**A direct proof.** Following Yves' comments above, it is possible to give an easy proof of the fact that an infinitely-ended group must contain an infinite-order element, which implies that it cannot be a torsion group. (It is standard that two-ended groups are virtually infinite cyclic, so I focus on the infinitely-ended case.)

Let $B$ be a ball inside your group $G$ such that $G \backslash B$ has $n \geq 3$ unbounded connected components. Let $C_1$ be one of them. Now define $a_1,a_2, \ldots \in G$ and $C_2,C_3,\ldots \subset G$ by induction in the following way:

- Fix an element $a_i \in G$ such that $a_iB$ disconnects $C_i$ into $n$ unbounded components.
- Let $C_{i+1}$ be such a component which is disjoint from $C_i$.

If for every $i$ you number the components of $G \backslash a_iB$ from $1$ to $n$, then each $a_i$ naturally defines a bijection of $\{1, \ldots, n\}$ as it sends the components of $G \backslash B$ to the components of $G \backslash a_iB$. Up to extracting a subsequence, we may suppose that all the $a_i$'s define the same permutation. We get the following picture:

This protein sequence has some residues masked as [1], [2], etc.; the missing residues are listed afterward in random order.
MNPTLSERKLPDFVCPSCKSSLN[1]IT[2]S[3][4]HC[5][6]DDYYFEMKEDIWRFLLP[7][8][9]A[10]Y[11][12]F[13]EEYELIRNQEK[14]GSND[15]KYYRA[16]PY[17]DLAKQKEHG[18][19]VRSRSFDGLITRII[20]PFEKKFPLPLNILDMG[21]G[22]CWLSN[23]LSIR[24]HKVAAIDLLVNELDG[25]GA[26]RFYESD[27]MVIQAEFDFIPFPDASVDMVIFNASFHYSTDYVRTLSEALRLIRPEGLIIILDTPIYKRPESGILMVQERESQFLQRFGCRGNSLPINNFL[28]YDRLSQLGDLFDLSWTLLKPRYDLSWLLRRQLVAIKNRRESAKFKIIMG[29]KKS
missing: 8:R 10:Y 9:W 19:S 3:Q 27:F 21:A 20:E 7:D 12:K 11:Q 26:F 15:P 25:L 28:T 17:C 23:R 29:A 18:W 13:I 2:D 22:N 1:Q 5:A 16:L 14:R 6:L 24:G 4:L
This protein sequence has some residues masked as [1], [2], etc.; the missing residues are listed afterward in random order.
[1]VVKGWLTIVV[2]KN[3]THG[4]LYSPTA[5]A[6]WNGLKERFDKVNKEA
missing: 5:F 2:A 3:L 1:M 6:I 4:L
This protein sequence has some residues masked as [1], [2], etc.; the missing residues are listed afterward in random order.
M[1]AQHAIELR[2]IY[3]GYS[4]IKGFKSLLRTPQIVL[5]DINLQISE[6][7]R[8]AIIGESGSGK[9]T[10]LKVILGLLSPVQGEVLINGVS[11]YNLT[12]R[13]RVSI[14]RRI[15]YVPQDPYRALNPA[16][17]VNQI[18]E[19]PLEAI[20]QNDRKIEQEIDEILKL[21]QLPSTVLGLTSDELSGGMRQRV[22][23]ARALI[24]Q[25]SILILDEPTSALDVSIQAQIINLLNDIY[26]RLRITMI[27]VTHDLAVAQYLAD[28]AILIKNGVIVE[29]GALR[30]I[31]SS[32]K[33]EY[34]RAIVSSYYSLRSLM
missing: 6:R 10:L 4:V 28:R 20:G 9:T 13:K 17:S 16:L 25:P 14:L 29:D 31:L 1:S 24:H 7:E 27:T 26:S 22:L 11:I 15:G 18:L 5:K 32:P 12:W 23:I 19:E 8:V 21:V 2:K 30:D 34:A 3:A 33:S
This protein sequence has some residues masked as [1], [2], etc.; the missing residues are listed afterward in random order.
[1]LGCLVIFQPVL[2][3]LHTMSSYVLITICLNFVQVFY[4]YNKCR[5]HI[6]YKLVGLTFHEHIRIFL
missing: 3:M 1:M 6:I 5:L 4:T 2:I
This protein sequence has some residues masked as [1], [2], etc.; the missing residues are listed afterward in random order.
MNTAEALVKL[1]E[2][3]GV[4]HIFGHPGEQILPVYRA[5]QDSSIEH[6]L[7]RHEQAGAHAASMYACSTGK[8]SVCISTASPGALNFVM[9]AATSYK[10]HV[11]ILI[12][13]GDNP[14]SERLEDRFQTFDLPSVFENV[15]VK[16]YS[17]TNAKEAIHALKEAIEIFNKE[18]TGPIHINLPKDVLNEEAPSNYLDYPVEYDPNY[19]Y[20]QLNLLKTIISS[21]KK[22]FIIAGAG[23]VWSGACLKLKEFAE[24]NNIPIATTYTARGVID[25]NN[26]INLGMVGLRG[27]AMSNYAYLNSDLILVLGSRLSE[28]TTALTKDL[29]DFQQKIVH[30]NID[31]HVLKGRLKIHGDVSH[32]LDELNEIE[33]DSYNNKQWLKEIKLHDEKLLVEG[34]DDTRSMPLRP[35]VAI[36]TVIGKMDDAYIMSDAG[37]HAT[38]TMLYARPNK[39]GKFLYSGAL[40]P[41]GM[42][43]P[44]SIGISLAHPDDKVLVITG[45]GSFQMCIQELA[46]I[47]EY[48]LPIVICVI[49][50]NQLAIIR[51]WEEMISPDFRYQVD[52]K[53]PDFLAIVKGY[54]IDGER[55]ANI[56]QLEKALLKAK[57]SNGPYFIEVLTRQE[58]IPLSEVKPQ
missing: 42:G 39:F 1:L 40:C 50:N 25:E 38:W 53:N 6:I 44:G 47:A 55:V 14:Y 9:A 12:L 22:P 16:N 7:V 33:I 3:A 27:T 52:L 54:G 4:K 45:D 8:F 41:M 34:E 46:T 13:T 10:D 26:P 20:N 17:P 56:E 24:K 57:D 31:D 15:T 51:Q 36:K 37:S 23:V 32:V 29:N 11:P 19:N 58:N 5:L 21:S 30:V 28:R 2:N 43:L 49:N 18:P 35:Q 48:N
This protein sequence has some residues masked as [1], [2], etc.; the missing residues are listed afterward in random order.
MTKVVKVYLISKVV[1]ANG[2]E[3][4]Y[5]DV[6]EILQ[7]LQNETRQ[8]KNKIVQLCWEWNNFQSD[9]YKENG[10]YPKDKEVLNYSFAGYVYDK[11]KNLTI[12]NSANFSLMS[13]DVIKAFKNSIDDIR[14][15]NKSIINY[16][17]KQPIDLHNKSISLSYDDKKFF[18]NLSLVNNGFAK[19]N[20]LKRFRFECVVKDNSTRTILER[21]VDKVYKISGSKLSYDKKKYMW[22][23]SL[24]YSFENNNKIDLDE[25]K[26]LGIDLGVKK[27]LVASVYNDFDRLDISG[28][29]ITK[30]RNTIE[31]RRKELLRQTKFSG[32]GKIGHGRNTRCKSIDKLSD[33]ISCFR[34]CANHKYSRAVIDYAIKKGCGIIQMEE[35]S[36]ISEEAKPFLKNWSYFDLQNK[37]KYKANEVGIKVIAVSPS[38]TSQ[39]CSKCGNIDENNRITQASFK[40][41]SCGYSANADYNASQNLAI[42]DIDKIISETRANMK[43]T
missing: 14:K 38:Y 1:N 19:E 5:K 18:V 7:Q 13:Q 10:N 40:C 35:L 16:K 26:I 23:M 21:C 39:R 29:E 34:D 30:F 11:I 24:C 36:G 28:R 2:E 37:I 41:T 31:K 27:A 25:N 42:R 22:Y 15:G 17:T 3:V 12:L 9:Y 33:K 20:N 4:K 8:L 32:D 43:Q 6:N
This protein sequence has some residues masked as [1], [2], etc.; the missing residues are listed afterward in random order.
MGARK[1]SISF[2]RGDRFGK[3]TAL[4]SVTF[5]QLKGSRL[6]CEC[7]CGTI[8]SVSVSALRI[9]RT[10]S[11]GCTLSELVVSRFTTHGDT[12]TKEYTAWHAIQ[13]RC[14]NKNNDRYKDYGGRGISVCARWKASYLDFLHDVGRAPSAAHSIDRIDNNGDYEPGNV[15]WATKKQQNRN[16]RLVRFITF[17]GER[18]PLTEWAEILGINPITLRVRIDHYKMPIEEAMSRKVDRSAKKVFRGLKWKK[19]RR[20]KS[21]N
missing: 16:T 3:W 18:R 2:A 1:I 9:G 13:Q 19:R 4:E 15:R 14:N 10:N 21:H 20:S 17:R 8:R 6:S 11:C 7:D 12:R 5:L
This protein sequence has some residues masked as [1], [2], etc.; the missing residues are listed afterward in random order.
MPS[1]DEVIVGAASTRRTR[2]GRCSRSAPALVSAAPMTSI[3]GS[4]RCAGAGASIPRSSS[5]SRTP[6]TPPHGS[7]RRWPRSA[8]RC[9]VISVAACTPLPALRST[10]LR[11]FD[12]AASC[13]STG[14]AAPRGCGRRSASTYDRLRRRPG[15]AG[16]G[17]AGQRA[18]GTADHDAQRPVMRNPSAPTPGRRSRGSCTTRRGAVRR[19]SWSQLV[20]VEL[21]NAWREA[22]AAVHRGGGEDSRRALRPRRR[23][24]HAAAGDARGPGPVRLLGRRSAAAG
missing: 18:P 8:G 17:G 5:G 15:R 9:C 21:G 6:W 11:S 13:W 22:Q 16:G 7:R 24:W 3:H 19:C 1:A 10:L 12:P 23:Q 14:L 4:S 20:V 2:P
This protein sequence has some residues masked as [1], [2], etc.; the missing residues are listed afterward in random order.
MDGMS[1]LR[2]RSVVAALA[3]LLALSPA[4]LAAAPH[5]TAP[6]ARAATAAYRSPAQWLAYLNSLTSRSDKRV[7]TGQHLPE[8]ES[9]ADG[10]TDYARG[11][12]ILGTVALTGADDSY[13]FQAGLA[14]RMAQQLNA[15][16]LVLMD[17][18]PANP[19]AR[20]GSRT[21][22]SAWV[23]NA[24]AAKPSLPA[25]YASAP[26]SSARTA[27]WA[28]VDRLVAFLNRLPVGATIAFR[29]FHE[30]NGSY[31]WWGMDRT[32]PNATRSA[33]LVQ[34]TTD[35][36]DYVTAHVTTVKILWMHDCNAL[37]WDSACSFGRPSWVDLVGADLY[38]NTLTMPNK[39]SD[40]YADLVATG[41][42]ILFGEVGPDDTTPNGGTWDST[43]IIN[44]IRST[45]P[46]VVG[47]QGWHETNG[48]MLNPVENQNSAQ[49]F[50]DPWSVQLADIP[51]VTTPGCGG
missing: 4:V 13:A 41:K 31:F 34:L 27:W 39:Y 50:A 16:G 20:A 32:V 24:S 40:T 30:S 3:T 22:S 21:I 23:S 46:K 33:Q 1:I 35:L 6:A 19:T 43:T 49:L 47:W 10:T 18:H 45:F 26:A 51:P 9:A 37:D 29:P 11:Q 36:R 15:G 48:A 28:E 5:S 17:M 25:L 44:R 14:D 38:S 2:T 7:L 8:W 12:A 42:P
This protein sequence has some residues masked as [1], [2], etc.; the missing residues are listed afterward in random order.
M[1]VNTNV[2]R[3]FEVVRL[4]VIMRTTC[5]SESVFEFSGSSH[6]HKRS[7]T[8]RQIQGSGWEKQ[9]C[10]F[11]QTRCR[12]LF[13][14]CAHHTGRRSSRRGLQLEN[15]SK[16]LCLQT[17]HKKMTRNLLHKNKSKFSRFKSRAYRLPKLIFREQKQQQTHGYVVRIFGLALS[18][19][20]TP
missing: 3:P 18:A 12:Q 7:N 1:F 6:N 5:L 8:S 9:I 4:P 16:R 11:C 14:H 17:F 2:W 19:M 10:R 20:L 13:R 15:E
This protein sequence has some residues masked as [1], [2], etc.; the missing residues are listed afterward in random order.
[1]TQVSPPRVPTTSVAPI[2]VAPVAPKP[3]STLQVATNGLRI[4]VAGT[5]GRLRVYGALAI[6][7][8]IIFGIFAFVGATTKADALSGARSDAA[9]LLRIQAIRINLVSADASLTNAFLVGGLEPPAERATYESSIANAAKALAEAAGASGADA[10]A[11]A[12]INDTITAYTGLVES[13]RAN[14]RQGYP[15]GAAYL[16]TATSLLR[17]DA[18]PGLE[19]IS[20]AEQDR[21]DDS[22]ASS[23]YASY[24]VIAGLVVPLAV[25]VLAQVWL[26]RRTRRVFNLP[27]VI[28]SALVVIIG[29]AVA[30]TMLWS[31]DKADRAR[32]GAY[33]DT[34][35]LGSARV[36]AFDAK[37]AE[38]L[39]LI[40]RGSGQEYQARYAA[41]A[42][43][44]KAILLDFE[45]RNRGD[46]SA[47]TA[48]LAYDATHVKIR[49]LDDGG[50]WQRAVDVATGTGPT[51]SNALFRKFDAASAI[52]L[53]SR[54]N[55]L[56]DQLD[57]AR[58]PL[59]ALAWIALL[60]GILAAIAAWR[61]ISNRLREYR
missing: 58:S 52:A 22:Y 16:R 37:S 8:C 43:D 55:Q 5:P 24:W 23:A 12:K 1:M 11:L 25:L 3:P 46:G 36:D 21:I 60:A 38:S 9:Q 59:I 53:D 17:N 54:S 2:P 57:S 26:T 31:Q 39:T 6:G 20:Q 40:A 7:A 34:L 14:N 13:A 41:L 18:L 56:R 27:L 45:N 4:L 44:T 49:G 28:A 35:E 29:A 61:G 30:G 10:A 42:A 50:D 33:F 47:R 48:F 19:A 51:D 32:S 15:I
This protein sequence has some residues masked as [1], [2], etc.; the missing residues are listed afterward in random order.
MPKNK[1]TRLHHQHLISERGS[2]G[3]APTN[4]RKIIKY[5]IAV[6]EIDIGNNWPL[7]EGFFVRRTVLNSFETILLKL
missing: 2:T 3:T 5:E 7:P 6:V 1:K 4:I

If $a$ sends $3$ to $3$ or $2$, then you find easily a subset $X$ of the space of ends such that $aX \subsetneq X$. In this case, $a$ must have infinite order. Similarly, if $b$ sends $3$ to $2$ or $3$, there exists some $X$ inside the space of ends such that $b X \subsetneq X$. In this case, $b$ must have infinite order. Now, if $a$ and $b$ both send $3$ to $1$, then $ab^{-1}$ sends $1$ to $1$. Next you find easily a subset $X$ of the space of ends such that $ab^{-1}X \subsetneq X$, so that $ab^{-1}$ must have infinite order.

**More about infinitely-ended groups.** As already mentioned, Stallings' theorem implies that an infinitely-ended group $G$ acts on a tree $T$ without inversions, fixed-point freely and with finite edge-stabilisers.

As a consequence, finitely-generated torsion subgroups of $G$ must be included into vertex-stabilisers. So you know that $G$ cannot be itself a torsion group, but it also follows some control on torsion subgroups.

An even stronger consequence of the action of $G$ on $T$ is that $G$ must be hyperbolic relatively to vertex-stabilisers. It implies that $G$ is very far from being a torsion group. For instance:

- $G$ is
*SQ-universal*, ie., every countable group embeds into a quotient of $G$.
- The center $Z$ of $G$ is finite, and $G/Z$ satifies Property $P_\text{naive}$, ie., for every finite collection of elements $g_1, \ldots, g_n \in G/Z$, there exists some $g \in G/Z$ such that $\langle g,g_i \rangle = \langle g \rangle \ast \langle g_i \rangle$ for every $i$.
- A random element of $G$ (chosen thanks to a random walk) has infinite order almost surely. In fact, a random subgroup of $G$ (chosen thanks to a fixed number $n \geq 2$ of independent random walks) is almost surely free (of rank $n$).